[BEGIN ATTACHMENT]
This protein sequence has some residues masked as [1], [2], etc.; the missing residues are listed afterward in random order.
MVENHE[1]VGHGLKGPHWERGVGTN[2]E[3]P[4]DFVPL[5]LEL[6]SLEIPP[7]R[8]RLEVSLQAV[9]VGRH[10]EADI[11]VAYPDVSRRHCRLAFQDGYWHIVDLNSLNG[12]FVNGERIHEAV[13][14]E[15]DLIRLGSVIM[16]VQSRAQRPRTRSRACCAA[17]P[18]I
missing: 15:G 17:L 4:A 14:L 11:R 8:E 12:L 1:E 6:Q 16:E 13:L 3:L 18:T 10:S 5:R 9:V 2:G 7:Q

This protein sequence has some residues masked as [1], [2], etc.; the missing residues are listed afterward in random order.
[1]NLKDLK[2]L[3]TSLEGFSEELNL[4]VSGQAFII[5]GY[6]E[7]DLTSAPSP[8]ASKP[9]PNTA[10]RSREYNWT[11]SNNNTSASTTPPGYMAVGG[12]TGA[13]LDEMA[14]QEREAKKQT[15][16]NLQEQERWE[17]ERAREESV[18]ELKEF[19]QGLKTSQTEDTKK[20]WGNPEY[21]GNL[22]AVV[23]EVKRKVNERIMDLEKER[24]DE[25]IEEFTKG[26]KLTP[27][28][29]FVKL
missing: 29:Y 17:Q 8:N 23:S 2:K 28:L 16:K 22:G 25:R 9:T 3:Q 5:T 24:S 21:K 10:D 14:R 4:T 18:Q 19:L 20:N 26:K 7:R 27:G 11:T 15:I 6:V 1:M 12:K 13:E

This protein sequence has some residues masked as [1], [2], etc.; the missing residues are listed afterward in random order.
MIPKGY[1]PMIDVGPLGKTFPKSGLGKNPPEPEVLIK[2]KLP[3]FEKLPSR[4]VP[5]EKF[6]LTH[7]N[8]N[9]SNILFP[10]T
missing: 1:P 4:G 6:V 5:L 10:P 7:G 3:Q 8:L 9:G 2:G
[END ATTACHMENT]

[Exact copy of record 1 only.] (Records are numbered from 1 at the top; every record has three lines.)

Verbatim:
This protein sequence has some residues masked as [1], [2], etc.; the missing residues are listed afterward in random order.
MVENHE[1]VGHGLKGPHWERGVGTN[2]E[3]P[4]DFVPL[5]LEL[6]SLEIPP[7]R[8]RLEVSLQAV[9]VGRH[10]EADI[11]VAYPDVSRRHCRLAFQDGYWHIVDLNSLNG[12]FVNGERIHEAV[13][14]E[15]DLIRLGSVIM[16]VQSRAQRPRTRSRACCAA[17]P[18]I
missing: 15:G 17:L 4:A 14:L 11:R 8:E 12:L 1:E 6:Q 16:E 13:L 3:L 18:T 10:S 5:R 9:V 2:G 7:Q